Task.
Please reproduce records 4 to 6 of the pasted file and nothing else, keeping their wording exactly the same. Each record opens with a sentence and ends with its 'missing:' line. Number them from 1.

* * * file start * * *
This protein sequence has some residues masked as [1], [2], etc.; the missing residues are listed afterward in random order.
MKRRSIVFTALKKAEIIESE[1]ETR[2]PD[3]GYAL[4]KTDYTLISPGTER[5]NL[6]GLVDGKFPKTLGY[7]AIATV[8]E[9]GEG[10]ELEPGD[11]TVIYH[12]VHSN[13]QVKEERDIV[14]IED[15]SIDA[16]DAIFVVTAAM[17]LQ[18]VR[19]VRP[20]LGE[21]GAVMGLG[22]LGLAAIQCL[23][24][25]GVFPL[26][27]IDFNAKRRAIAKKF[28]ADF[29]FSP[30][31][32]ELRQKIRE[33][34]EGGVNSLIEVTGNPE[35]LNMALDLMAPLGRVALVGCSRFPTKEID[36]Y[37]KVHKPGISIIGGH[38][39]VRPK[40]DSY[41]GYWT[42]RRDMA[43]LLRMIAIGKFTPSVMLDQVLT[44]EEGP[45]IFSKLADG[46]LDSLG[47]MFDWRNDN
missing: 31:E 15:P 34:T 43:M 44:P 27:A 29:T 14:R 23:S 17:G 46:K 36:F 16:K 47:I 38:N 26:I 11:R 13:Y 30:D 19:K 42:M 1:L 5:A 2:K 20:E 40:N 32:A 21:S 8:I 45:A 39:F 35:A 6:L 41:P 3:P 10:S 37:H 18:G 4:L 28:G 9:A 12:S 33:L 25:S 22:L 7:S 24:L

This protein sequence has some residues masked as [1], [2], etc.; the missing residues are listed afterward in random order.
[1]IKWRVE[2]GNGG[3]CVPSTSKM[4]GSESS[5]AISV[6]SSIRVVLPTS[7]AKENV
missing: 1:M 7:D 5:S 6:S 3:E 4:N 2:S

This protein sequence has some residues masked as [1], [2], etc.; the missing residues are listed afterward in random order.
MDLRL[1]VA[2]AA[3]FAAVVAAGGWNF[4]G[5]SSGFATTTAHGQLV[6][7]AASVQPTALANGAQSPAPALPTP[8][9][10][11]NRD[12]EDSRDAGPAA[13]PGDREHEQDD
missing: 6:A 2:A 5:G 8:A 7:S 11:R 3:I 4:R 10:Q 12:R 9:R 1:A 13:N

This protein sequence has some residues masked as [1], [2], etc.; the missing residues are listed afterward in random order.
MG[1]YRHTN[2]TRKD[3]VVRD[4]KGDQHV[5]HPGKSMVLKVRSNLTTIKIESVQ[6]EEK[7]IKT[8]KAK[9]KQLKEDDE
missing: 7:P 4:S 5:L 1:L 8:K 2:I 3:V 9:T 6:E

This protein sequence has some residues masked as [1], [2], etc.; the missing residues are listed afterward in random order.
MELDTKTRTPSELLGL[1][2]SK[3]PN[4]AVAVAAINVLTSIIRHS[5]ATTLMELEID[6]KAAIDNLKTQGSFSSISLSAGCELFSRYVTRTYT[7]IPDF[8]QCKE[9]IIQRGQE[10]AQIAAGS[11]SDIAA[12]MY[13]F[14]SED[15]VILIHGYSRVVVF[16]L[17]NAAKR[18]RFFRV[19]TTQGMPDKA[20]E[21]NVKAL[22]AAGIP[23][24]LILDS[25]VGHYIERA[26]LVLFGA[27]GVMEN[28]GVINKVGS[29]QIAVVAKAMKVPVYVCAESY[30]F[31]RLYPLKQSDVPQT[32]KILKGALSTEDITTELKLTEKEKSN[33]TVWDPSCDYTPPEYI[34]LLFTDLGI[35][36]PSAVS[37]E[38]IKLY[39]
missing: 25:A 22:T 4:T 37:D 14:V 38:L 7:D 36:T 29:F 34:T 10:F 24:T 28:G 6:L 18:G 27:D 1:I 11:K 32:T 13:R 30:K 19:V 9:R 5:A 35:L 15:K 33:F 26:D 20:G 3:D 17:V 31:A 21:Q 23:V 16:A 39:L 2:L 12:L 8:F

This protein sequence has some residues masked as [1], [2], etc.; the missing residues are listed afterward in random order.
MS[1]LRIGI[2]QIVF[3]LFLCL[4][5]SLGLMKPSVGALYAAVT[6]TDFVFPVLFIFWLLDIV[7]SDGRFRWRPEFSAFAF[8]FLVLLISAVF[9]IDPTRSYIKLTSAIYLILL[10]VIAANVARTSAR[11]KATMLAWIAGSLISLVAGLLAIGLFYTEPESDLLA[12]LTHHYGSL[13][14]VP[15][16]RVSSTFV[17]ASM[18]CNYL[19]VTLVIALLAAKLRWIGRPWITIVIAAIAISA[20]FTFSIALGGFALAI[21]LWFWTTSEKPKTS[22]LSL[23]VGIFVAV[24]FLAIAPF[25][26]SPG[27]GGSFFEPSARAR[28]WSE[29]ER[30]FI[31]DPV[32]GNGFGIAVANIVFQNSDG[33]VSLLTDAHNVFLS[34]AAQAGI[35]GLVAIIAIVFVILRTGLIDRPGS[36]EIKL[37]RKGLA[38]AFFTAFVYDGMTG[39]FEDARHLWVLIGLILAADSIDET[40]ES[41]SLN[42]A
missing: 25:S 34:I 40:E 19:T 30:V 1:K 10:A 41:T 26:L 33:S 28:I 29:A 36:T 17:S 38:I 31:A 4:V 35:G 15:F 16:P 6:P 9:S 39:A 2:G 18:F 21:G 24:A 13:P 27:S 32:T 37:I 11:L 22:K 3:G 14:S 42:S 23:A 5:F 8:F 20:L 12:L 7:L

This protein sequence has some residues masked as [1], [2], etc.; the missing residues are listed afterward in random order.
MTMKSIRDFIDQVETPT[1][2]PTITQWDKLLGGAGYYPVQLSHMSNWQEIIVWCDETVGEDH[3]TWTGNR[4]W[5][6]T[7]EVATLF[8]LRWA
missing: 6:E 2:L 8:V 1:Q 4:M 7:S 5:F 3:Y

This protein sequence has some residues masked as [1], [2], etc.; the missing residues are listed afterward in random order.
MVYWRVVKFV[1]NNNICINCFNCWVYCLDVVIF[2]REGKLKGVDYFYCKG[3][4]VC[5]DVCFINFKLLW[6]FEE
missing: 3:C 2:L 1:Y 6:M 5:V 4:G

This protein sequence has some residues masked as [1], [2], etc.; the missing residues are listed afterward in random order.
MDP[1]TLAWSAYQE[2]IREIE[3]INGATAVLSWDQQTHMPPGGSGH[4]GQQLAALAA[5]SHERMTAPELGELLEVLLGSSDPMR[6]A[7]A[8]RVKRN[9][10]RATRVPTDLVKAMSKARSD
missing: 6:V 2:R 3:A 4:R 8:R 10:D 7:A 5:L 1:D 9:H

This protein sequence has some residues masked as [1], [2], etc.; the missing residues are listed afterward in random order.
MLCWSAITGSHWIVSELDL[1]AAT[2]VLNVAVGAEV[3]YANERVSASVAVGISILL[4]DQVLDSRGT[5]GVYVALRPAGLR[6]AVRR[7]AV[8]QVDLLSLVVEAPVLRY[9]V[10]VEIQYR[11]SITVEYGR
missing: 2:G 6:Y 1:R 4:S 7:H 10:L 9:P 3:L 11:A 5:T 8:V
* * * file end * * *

This protein sequence has some residues masked as [1], [2], etc.; the missing residues are listed afterward in random order.
MG[1]YRHTN[2]TRKD[3]VVRD[4]KGDQHV[5]HPGKSMVLKVRSNLTTIKIESVQ[6]EEK[7]IKT[8]KAK[9]KQLKEDDE
missing: 7:P 4:S 5:L 1:L 8:K 2:I 3:V 9:T 6:E

This protein sequence has some residues masked as [1], [2], etc.; the missing residues are listed afterward in random order.
MELDTKTRTPSELLGL[1][2]SK[3]PN[4]AVAVAAINVLTSIIRHS[5]ATTLMELEID[6]KAAIDNLKTQGSFSSISLSAGCELFSRYVTRTYT[7]IPDF[8]QCKE[9]IIQRGQE[10]AQIAAGS[11]SDIAA[12]MY[13]F[14]SED[15]VILIHGYSRVVVF[16]L[17]NAAKR[18]RFFRV[19]TTQGMPDKA[20]E[21]NVKAL[22]AAGIP[23][24]LILDS[25]VGHYIERA[26]LVLFGA[27]GVMEN[28]GVINKVGS[29]QIAVVAKAMKVPVYVCAESY[30]F[31]RLYPLKQSDVPQT[32]KILKGALSTEDITTELKLTEKEKSN[33]TVWDPSCDYTPPEYI[34]LLFTDLGI[35][36]PSAVS[37]E[38]IKLY[39]
missing: 25:A 22:T 4:T 37:D 14:V 38:L 7:D 36:T 29:F 34:T 10:F 24:T 28:G 6:L 18:G 27:D 1:I 11:K 32:T 13:R 30:K 19:V 9:R 5:A 35:L 15:K 33:F 26:D 20:G 3:D 17:V 31:A 21:Q 23:V 16:A 39:L 2:L 12:L 8:F

This protein sequence has some residues masked as [1], [2], etc.; the missing residues are listed afterward in random order.
MS[1]LRIGI[2]QIVF[3]LFLCL[4][5]SLGLMKPSVGALYAAVT[6]TDFVFPVLFIFWLLDIV[7]SDGRFRWRPEFSAFAF[8]FLVLLISAVF[9]IDPTRSYIKLTSAIYLILL[10]VIAANVARTSAR[11]KATMLAWIAGSLISLVAGLLAIGLFYTEPESDLLA[12]LTHHYGSL[13][14]VP[15][16]RVSSTFV[17]ASM[18]CNYL[19]VTLVIALLAAKLRWIGRPWITIVIAAIAISA[20]FTFSIALGGFALAI[21]LWFWTTSEKPKTS[22]LSL[23]VGIFVAV[24]FLAIAPF[25][26]SPG[27]GGSFFEPSARAR[28]WSE[29]ER[30]FI[31]DPV[32]GNGFGIAVANIVFQNSDG[33]VSLLTDAHNVFLS[34]AAQAGI[35]GLVAIIAIVFVILRTGLIDRPGS[36]EIKL[37]RKGLA[38]AFFTAFVYDGMTG[39]FEDARHLWVLIGLILAADSIDET[40]ES[41]SLN[42]A
missing: 25:S 34:I 40:E 19:T 30:V 1:K 10:A 41:T 26:L 33:S 28:I 29:A 36:T 17:S 38:I 31:A 4:V 35:G 15:F 16:P 6:P 9:S 39:A 2:G 18:F 21:G 24:A 13:P 27:S 32:T 37:I 11:L 22:K 3:G 14:S 42:S 23:A 5:F 8:F 20:L 12:L 7:L